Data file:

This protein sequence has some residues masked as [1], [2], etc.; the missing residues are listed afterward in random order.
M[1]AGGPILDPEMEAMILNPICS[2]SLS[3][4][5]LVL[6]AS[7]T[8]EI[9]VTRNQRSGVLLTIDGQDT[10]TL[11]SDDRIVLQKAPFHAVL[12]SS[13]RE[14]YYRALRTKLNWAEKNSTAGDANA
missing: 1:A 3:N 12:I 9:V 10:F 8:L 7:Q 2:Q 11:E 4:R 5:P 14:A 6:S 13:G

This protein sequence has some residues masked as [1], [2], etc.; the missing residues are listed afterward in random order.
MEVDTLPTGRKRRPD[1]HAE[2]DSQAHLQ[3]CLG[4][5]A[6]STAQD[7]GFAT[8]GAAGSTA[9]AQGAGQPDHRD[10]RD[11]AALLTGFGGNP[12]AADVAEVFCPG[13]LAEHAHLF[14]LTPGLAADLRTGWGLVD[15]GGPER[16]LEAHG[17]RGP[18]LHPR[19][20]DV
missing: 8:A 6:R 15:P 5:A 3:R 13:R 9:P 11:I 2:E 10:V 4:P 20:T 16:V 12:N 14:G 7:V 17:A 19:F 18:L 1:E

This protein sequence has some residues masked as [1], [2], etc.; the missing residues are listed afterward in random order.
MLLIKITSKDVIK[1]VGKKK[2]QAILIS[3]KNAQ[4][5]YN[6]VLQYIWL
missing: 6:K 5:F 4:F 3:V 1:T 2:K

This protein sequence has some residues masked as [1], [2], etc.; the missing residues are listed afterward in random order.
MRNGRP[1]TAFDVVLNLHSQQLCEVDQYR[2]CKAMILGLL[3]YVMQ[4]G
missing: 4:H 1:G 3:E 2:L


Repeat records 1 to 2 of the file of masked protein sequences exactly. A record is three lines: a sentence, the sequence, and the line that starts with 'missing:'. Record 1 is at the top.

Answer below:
This protein sequence has some residues masked as [1], [2], etc.; the missing residues are listed afterward in random order.
M[1]AGGPILDPEMEAMILNPICS[2]SLS[3][4][5]LVL[6]AS[7]T[8]EI[9]VTRNQRSGVLLTIDGQDT[10]TL[11]SDDRIVLQKAPFHAVL[12]SS[13]RE[14]YYRALRTKLNWAEKNSTAGDANA
missing: 1:A 3:N 12:I 9:V 10:F 8:L 7:Q 2:Q 11:E 4:R 5:P 14:A 6:S 13:G

This protein sequence has some residues masked as [1], [2], etc.; the missing residues are listed afterward in random order.
MEVDTLPTGRKRRPD[1]HAE[2]DSQAHLQ[3]CLG[4][5]A[6]STAQD[7]GFAT[8]GAAGSTA[9]AQGAGQPDHRD[10]RD[11]AALLTGFGGNP[12]AADVAEVFCPG[13]LAEHAHLF[14]LTPGLAADLRTGWGLVD[15]GGPER[16]LEAHG[17]RGP[18]LHPR[19][20]DV
missing: 8:A 6:R 15:P 5:A 3:R 13:R 9:P 11:I 2:E 10:V 4:P 20:T 16:V 12:N 14:G 7:V 17:A 19:F 18:L 1:E